Survivors Try to S.N.A.P Back

By Lawrence Silver
Jackson Free Press [Mississippi]
June 3, 2004

Local victims of sexual abuse by priests joined other victims nationwide by forming a Mississippi chapter of Survivors Network of those Abused by Priests (S.N.A.P.). Johnny Rainer, co-coordinator of the group and a licensed counselor, says healing can only really begin when the church comes forward with the truth. Instead, Rainer feels the church wants to minimize the problem and to blame anyone but itself.

As teenagers, Johnny Rainer and Mark Belenchia looked up to then vicar general Bernard F. Law. Progressive and active in the civil rights movement, Law was held up as a role model for young Catholic men.

Priests who abuse are often charismatic and active in the community outside the church, according to Rainer. Victims are told the sexual advances are 'special' and are 'part of becoming a man.' 'You want to believe it,' says Belenchia. 'You feel shame, but here's this guy everybody likes telling you it's OK. You want to believe him.'

To help explain the confusion victims feel, Belenchia tells of serving as an acolyte for a Christmas Eve midnight mass. As the priest says the words of institution for communion, Belenchia looks out over the sanctuary. Full for this important Christian holiday, he wants to yell out that it's all bullsh*t. The priest celebrating the mass had fondled him less than 30 minutes before, as he was putting on his robe in the vestibule.

Rainer explains that the confusion continues into adulthood for victims. When one of the accused priests was transferred from one parish to another in Mississippi, a victim and his sons volunteered to help the priest move. Other victims have thought of actually becoming priests in hopes of resolving their problems with the church.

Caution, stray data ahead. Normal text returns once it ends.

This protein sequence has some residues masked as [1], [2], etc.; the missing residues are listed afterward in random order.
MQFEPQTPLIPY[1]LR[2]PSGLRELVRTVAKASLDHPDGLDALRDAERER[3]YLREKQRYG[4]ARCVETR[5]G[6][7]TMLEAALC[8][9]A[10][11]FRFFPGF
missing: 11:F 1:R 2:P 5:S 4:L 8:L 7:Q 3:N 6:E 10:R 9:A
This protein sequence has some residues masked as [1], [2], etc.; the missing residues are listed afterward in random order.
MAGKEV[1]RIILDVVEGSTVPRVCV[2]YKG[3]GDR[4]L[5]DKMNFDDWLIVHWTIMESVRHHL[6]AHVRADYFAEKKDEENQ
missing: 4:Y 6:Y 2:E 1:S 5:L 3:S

Oddly, according to the Web site for the Catholic Diocese of Jackson, the church did not put in place a policy against the abuse of minors by priests until 1986. Lay people were added to the policy in 1994. In the communication, Bishop Joseph Latino contends the church did not understand pedophilia until recently. Specifically, the church was not aware, at the time of the abuses alleged by the Morrisons (see main story) and others, that recidivism was high among pedophiles. In spite of these shortcomings, the church has offered, according to Latino, 'reasonable and necessary counseling to victims of sexual abuse.'

Defenders of the church exist outside the clergy. Dorothy Morrison, a founder of the local chapter of S.N.A.P. along with her three sons, reports that one older church member asked her once, 'Don't you think the church has suffered enough'' Belenchia and Rainer report similar stories, including family members. Many contend the entire argument is about money. The plaintiffs do not entirely disagree.

Rainer wants 'vindication, therapy, and lost wages,' all in the context of the truth. He is offended by what he calls 'institutional stonewalling.' S.N.A.P. believes the church knows much more about the abuse scandal than it's willing to divulge, including many abuse cases as yet unrevealed.

Dorothy Morrison agrees that the church shrouds itself in secrecy and is offended by its overall attitude of moral superiority. The lawsuits ask for a lot of money because 'money is the only thing they understand. To them, it's all about money.'

Latino's message in The Mississippi Catholic addresses the large sums requested by the plaintiffs. He says the Diocese of Jackson is a 'mission diocese' and depends on the larger church for its support. Latino warns that property belonging to the diocese may be sold and parishes may be assessed if the suits are successful.

Ironically, while virtually none of the abuse victims attend a Catholic church, their faith remains intact. Some attend and are even active in Protestant churches. Others do no regularly attend any church but believe much of the Christian doctrine they were taught as children.

Recently Mark Belenchia's suit against the Diocese of Jackson was dismissed because it was filed after the time allowed for discovery. In spite of this setback, the legal dispute appears destined to continue.


Any original material on these pages is copyright © 2004. Reproduce freely with attribution.